Senate Republicans "held a gun" to President Obama's head, and he rightly decided not to succumb to the threat. I mean, children and guns, they usually don't go well together. Playing cowboy, I just can't see Mitch McConnell doing that well, unless it's the "Brokeback Mountain" kind of cowboy.
Pipeline map courtesy www. theodora.com

In any case, the Republican Superpac commercials are getting one thing right - not building the Keystone XL pipeline will not produce jobs (and it won't produce as many jobs as advertised). They probably could have (uncharacteristically) erred on the side of virtue and left it at that, but no, they have to go and fucking lie about how it threatens America's energy independence.

So, yeah, Transcanada is temporarily foiled, and does not get to ship the tar sand oil down to Houston for refining into diesel, loading into supertankers for export, and shipping to Europe and Latin America. Because that was the plan. No oil for US. Period. So all that bullshit about US energy independence is a fucking lie. It's all about the money. Big surprise.

You know, in my neck of the woods, the BP oil refinery in Whiting, Indiana just spent a shitload of dollars (~$3.8 billion) updating the works to handle bitumen - the Canadian extra heavy tar sand oil.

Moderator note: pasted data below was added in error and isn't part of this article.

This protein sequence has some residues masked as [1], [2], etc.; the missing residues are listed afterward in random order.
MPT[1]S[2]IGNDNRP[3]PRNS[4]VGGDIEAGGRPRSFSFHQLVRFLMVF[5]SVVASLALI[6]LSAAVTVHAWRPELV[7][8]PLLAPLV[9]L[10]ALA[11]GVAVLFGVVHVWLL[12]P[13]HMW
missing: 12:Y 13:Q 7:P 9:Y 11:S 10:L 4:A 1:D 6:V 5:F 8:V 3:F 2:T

It's thick, heavy, caustic, nasty shit. It requires a lot of energy to extract it and refine it.

You know, uh, the refineries in Whiting and East Chicago aren't as bad as they used to be. I remember having to let lose with some major farts to sweeten the air inside the car when I'd drive by them.

Now it's all invisible, odorless carcinogens being pumped into the community - much, much better.

You would think the Republicans would be calling for expansion of the existing Keystone pipeline, since that actually does end (sometimes) in American gas tanks.

Or better still, build a pipeline from Cushing, Oklahoma to the Gulf coast. This would help alleviate a persistent price differential between Brent crude, the global benchmark oil, and West Texas Intermediate. Cushing, where most American oil is delivered, is landlocked. There is not nearly enough pipeline capacity to the Gulf where global markets set prices. So, local Texas refiners are probably real happy to buy just cheap Cushing crude and then sell their refined at the much dearer global prices. Nice tidy profit there, like they don't profit enough, right?

But Whiting and East Chicago? It don't make money the way the foreign markets do, and you can't ship the refined stuff on supertankers through the Saint Lawrence Seaway, so... America needs that Keystone XL Pipeline! Well, certain Americans do! People like Thurston Howell the III, I mean, uh, Mitt Romney, and the Party of Fuck You, We Got Yours!